Jane Pascua
Aiea

Hawaii isn't immune to Littleton-type tragedy

With Hawaii's youth gang problems and tensions between ethnic groups, an incident such as the Colorado shooting could happen in Hawaii.

Can our schools protect students, teachers and staff members from potential shootings? Are security personnel on our campuses adequately trained to prevent and handle such incidents?

Although the DOE may have a crisis plan in place, more needs to be done to ensure safety in our schools. The state Legislature should pass stricter laws, more severe penal codes and tougher gun control measures to discourage this kind of behavior. We need to do what is necessary to protect Hawaii's schools and citizens.

Adrienne Kasaoka
Mililani

No community is safe from terror of guns

No neighborhood is safe from gunfire. Read the past news reports: Ewa Beach, Kahala, Makiki, Waipahu. And now the heartbreak in Colorado. Guns.

Yes, we could live without them. And that old "it's not the object but the user" logic doesn't fly. Our children could run from a knife, but they'll never run faster than a bullet can kill. Senators, representatives, Congress, Mr. Clinton, Mr. Gore -- do something! When we kiss our children in the morning before school, how many of us will be kissing them farewell?

Jeanne Keuma

Lack of accountability breeds violent kids

Kids are great learners. If they see people people getting hijacked for lunch money without consequence, they learn to accept crime.

If they hijack people without consequence, they learn to be predators. If they are hijacked without consequence, they learn to be victims.

If they gain status by belittling others without objection, they learn intolerance. If they see someone gaining status by belittling others without objection, they learn to do the same. If they are belittled without objection, they learn alienation.

If they see their TV heroes win fulfillment with aggression and violence, they learn to be aggressive and violent.

Kids are great learners. What do we teach them?

Robin Uyeshiro

America's Cup is risky investment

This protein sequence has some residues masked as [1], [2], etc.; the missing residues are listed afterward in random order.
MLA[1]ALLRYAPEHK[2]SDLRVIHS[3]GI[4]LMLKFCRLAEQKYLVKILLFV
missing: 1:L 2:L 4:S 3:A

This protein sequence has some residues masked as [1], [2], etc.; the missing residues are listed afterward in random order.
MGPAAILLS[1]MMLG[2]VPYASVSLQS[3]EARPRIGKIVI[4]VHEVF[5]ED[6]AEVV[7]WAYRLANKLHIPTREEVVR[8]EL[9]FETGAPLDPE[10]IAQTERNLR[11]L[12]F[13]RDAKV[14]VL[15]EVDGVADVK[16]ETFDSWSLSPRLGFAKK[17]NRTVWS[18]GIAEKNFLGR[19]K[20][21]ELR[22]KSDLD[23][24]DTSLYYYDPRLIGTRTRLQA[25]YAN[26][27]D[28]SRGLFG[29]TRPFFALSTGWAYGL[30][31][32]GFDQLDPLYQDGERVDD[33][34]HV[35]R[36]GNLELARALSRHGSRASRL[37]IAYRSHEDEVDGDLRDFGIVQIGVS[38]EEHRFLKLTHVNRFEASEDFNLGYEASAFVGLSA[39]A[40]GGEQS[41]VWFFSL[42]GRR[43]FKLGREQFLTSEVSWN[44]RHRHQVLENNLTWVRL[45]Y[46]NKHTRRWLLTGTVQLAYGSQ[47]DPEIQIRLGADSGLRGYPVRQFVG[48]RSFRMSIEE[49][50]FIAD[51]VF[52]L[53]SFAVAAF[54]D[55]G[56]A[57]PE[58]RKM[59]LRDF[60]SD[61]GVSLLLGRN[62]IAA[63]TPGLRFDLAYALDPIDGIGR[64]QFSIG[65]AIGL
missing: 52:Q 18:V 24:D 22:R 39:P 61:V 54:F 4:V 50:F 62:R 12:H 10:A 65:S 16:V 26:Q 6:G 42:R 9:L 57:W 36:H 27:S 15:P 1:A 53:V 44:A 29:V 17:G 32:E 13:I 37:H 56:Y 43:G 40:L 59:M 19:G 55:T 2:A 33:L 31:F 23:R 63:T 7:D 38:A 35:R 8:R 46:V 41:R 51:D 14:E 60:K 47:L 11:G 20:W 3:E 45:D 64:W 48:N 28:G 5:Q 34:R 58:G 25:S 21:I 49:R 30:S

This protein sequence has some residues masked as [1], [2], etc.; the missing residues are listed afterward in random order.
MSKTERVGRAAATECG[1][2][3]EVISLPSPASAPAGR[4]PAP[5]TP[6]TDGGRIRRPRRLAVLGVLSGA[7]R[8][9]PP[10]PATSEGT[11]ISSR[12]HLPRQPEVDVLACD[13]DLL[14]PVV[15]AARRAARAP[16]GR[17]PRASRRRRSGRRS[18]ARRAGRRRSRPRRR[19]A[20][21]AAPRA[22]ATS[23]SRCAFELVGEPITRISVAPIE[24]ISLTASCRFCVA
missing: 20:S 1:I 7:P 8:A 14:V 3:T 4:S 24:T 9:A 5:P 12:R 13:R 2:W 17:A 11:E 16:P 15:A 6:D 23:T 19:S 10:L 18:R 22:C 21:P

You really missed the boat, pun intended, in your April 14 editorial on the America's Cup yacht from Hawaii. You believe that the state will get "millions of dollars worth of world television exposure" for only $3 million.

To get any publicity at all, you must assume the Hawaii entry will do well and perhaps even make it into the finals. But why should the taxpayer take such a gamble? Further, do you really think the people who are interested in the America's Cup really need to be told about Hawaii? They already know.

Better to spend the $3 million directly on advertising than to subsidize this elitist sport. No government money, whether from state coffers or the tourist bureau, should be wasted on this fiasco.

Ron Overman
Via the Internet

Community college students get no respect

As a longtime community college student, I have sadly observed the deterioration of the UH system. The low morale our faculty is experiencing is very real and well founded.

As former president of the Honolulu Community College student government, I have witnessed how cliques of administration and faculty work with one mind. They have effectively destroyed the joy of education for those who have dedicated their lives to teaching and those who enjoy learning for the sake of learning.

The university is no longer the service to the community it once was. It no longer views students as its reason for existence, but only as a source of revenues. Students have become merely assembly-line products.

(When I quipped in a campus faculty/student meeting with UH President Mortimer that I had 160 credits at HCC, he responded, "You're clogging the system.")

Distance education is becoming a university priority: education at a lower cost with escalating tuition and dissipated guilt when they don't have to look us in the eye any more.

Tana-Lee Rebhan-Kang
Student, UH Community Colleges
Aiea
Via the Internet

Hate-crime legislation is needed in Hawaii

Wake up, Rep. Terry Yoshinaga. If you cannot justify a hate-crime bill because you THINK someone might look gay, and that it allows them to be murdered, you are too ignorant to represent decent citizens! Your thinking is the very reason such a bill should be passed.

Sadly, ignorance is not limited to uneducated people. If you have children, you should be fighting for a hate-crime bill. What if someone thinks that your child is gay? How would you like it if he or she were murdered?

Rep. Yoshinaga, if you must persist in such ignorance, do Hawaii a big favor and RESIGN!

Ronald Milazzo
Kapaa, Kauai
Via the Internet

Tapa